A man wearing a suit points to a chart on a piece of paper while sitting at a table with notebooks and pens.

The Strategic Edge: Leveraging 401(k) Plans for Tax Strategies

April 2024

The Strategic Edge: Leveraging 401(k) Plans for Tax Strategies

David Schmid, AIF®
Vice President
401(k) Plan Advisor

In the ever-changing landscape of the U.S. economy, where innovative technology and lean operational models are the norm, strategic management of financial resources is crucial. One often overlooked aspect of this financial strategy is the implementation and management of employee 401(k) plans. In addition to enhancing employee well-being and attracting skilled individuals, 401(k) plans provide significant tax benefits that can affect their financial results.

Tax-Deferred Growth: A Core Benefit
The main tax benefit of a 401(k) plan is tax-deferred growth for employees and employers. By making contributions pre-tax, plan participants can lower their taxes, increase the potential for compounding, save on taxes in the long term, eliminate current taxes on investment gains, and maintain a strong savings discipline.

Furthermore, the funds within a 401(k) plan experience tax-deferred growth. This means that the investments in these accounts are not subject to capital gains taxes annually.

After Tax Contributions: An Attractive Feature for Both Employees and Employers
Unlike traditional 401(k) plans, individuals contribute to a Roth 401(k) with after-tax dollars. This means that the money that goes into the Roth 401(k) has already been subject to taxation.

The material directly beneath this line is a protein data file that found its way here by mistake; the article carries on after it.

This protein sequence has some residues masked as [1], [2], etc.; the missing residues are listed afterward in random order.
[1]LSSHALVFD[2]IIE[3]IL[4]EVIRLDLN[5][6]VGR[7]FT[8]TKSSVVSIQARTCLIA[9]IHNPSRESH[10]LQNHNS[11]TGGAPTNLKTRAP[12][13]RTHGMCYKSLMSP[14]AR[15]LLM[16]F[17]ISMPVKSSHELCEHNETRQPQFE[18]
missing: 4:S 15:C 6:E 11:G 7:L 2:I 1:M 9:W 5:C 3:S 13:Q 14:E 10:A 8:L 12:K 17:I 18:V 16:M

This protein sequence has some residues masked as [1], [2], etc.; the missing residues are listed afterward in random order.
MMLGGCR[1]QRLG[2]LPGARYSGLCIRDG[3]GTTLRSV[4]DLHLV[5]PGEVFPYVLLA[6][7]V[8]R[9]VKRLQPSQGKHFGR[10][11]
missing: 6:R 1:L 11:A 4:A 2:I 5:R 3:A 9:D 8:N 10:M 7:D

Plan participants have a significant advantage that withdrawals during retirement are tax-free, if they meet certain conditions (typically, they must hold the account for at least five years and make the withdrawal after age 59½). This can be beneficial for individuals who expect to be in a higher tax bracket in retirement or those who anticipate higher tax rates in the future.

Another benefit for employees is that Roth 401(k) contributions are exempt from Required Minimum Distributions (RMDs) for the original owner, unlike traditional tax-deferred choices. This allows for more flexibility in retirement planning.

Employer Contributions: Multiple Benefits
Another crucial element to consider is the contributions made by employers. A lot of companies provide a matching contribution to their employees' 401(k) plans, resulting in a tax deduction for the employer and an immediate tax advantage. This situation benefits all companies by promoting employee engagement, increasing satisfaction and retention, and lowering taxable income.

Tax Advantages of The Employer Paying Administrative and Advisory Fees Related to the 401(k)
Paying fees out of plan assets is a common practice among many 401(k) plan sponsors for covering administrative and advisory fees. The majority of fees are typically shouldered by small business owners, who tend to have the most assets in the plan. The employer/plan sponsor may consider covering these fees, as they can be tax-deductible business expenses.

In addition to being a tax deduction for the employer, the participant will benefit from having more money invested in the plan, since the employer covers those costs. This can be a competitive attraction to recruit and retain talent.

Cash Flow Flexibility and Tax Credits